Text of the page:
1. hills? Of laundry I guess. #type #logo #illustration #cutestorefront #ohio #vintage

    hills? Of laundry I guess. #type #logo #illustration #cutestorefront #ohio #vintage

  2. Clearly stated on page 1,324. 

    Clearly stated on page 1,324. 

  3. Happy July 4th! May you eat, laugh, celebrate, make tents with vintage fabrics. Whatever floats your patriotic boat. xoxo (Taken with Instagram)

    Happy July 4th! May you eat, laugh, celebrate, make tents with vintage fabrics. Whatever floats your patriotic boat. xoxo (Taken with Instagram)

  4. A delightful little farmhouse pen and ink drawing by Columbus, Ohio artist Evan Puckett. This is a digital print on archival linen paper. Framed in a handmade plywood frame with glass. The size is 17.5” x 15.5”. (via "Magic Mayhem" by Evan Puckett by Opal Stackhouse on Storenvy)

    A delightful little farmhouse pen and ink drawing by Columbus, Ohio artist Evan Puckett. This is a digital print on archival linen paper. Framed in a handmade plywood frame with glass. The size is 17.5” x 15.5”. (via "Magic Mayhem" by Evan Puckett by Opal Stackhouse on Storenvy)

  5. Meet my companions at Opal Stackhouse: Change Girl and Bouncer.

    They are original posters from the Harold’s Club Casino. Harold’s Club began on February 23rd, 1935 (Anniversary, HEY!) in Reno, Nevada by Raymond “Pappy” Smith, and his son Harold Smith Sr. These posters are from 1950’s, which was the height of the casino’s popularity with Harold’s Club being the biggest casino in the state. Sadly, this was also the era when Harold Smith Sr’s gambling and partying got the best of him. He divorced, lost most of his money and spent some time in a mental institution. Apparently, he pulled through, as he and his brother and father continued to run the casino until “Pappy” died in 1967. Billionaire Howard Hughes bought Harold’s Club in 1970. Harold’s younger brother Raymond remained part of the business, while Harold retired. Harold continued to gamble his fortune away and enjoy many a whiskey smash. Harold’s Club closed in the 90’s and was demolished. Harrah’s courtyard entrance now stands in it’s place.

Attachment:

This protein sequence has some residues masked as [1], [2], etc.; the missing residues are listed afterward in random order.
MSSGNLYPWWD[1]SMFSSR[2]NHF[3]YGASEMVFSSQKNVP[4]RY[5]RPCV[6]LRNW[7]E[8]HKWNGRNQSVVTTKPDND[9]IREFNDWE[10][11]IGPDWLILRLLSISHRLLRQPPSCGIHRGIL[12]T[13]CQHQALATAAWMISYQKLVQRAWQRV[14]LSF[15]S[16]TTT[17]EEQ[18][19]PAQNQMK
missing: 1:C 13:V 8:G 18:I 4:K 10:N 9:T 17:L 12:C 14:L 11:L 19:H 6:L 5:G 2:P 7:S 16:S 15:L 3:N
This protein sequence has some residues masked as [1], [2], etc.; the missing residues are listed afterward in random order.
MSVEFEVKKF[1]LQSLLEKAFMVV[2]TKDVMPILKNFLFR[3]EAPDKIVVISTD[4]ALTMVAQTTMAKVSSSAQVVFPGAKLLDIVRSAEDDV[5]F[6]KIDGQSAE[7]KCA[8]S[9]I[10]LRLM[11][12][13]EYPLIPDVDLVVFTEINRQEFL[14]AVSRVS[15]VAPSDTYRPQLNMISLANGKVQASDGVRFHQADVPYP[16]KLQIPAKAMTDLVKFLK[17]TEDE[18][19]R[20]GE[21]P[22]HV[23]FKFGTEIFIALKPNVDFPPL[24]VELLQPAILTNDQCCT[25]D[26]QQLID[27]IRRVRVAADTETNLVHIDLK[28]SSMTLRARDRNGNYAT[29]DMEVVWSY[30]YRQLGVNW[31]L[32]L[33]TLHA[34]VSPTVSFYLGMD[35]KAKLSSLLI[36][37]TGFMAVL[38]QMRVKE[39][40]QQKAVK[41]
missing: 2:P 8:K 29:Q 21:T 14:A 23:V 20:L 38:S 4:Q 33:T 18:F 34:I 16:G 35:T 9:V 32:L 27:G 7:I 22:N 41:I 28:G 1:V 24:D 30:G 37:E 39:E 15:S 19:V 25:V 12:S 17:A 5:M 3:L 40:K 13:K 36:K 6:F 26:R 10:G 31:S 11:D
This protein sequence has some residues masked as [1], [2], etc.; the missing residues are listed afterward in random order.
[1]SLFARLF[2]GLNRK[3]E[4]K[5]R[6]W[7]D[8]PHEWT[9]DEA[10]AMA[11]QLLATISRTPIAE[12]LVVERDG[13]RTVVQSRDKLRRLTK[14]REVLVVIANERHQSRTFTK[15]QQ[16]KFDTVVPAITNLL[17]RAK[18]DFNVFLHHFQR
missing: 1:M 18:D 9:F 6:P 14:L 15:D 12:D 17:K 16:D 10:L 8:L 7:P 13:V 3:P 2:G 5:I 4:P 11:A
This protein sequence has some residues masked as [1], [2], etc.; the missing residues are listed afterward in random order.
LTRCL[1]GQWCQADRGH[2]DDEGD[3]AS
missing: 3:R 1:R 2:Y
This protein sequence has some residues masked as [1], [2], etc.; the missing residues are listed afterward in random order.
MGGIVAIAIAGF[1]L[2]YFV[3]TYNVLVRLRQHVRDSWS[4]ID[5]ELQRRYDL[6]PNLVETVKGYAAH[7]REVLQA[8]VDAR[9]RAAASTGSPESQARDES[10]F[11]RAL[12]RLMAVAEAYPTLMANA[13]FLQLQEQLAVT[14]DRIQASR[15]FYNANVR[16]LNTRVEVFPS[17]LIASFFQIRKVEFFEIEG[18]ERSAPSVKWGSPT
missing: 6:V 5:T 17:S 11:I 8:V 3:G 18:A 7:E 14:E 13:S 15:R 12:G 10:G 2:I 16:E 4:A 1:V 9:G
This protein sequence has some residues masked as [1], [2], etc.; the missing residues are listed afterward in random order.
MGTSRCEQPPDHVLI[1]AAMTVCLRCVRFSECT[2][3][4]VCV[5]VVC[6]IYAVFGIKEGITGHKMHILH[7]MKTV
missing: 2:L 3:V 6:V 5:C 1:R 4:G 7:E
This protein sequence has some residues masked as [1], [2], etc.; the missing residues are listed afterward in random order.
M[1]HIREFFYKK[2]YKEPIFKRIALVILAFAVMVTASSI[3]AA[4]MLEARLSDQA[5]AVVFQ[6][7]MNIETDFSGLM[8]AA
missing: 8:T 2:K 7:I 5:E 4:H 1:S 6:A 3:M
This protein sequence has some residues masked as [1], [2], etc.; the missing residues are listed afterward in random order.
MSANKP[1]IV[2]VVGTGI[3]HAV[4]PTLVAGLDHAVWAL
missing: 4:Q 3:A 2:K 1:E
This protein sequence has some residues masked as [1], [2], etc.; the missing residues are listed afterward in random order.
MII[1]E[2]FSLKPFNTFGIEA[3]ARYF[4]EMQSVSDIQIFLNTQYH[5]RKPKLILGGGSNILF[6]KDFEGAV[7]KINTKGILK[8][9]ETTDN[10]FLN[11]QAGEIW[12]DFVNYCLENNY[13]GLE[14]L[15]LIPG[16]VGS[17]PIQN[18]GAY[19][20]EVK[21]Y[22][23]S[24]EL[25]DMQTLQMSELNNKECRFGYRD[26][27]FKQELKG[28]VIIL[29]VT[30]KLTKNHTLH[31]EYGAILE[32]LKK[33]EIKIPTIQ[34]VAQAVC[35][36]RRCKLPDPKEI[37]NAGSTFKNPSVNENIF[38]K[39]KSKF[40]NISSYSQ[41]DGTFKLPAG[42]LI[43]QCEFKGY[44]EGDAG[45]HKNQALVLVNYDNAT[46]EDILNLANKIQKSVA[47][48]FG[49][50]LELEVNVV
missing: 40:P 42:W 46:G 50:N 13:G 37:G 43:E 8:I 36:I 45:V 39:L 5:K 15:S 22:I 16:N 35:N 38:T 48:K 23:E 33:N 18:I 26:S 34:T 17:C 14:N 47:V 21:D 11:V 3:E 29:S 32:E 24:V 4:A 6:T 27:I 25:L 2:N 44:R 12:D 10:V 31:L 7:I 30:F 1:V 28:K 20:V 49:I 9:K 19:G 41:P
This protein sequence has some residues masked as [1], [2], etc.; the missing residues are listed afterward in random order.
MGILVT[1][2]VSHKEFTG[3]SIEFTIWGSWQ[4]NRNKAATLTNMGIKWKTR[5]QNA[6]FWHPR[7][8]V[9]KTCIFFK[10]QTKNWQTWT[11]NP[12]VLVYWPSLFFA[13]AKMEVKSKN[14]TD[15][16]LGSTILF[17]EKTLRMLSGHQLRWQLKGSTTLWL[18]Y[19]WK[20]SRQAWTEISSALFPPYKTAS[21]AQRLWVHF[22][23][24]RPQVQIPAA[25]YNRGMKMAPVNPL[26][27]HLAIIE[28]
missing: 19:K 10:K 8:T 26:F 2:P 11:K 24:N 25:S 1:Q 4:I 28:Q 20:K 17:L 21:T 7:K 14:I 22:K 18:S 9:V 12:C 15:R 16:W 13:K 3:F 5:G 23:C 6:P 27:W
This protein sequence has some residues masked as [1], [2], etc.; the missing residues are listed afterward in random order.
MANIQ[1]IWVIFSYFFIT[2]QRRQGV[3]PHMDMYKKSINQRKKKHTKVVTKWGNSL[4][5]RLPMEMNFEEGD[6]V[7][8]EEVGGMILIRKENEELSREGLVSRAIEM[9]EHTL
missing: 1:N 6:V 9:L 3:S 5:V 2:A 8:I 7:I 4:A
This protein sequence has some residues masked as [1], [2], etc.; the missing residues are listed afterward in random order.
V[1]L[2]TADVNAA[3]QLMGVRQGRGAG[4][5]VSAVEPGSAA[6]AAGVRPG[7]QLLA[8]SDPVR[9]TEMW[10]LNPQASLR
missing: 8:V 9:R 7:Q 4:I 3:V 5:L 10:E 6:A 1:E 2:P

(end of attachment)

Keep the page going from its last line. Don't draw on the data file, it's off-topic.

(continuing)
These historical vintage characters are sure to make a statement wherever you choose to display them. The details in the illustrations never get old. They would be great in a bar or restaurant. I’d design a whole dining room around these these two charmers in a heartbeat. They really make a room feel like a good ol’ time. 

    Change Girl: Framed, 74” x 24” $275

    Bouncer: Framed, 74” x 29” $325

  6. Well hello little friend…………………………illustration by Martin Blenkinsopp

    Well hello little friend…………………………illustration by Martin Blenkinsopp

  7. Botanical illustration from the …50’s? 60’s? It’s from an old book of shrubs. Hello shrubland, I love your shrubbery .

    Botanical illustration from the …50’s? 60’s? It’s from an old book of shrubs. Hello shrubland, I love your shrubbery .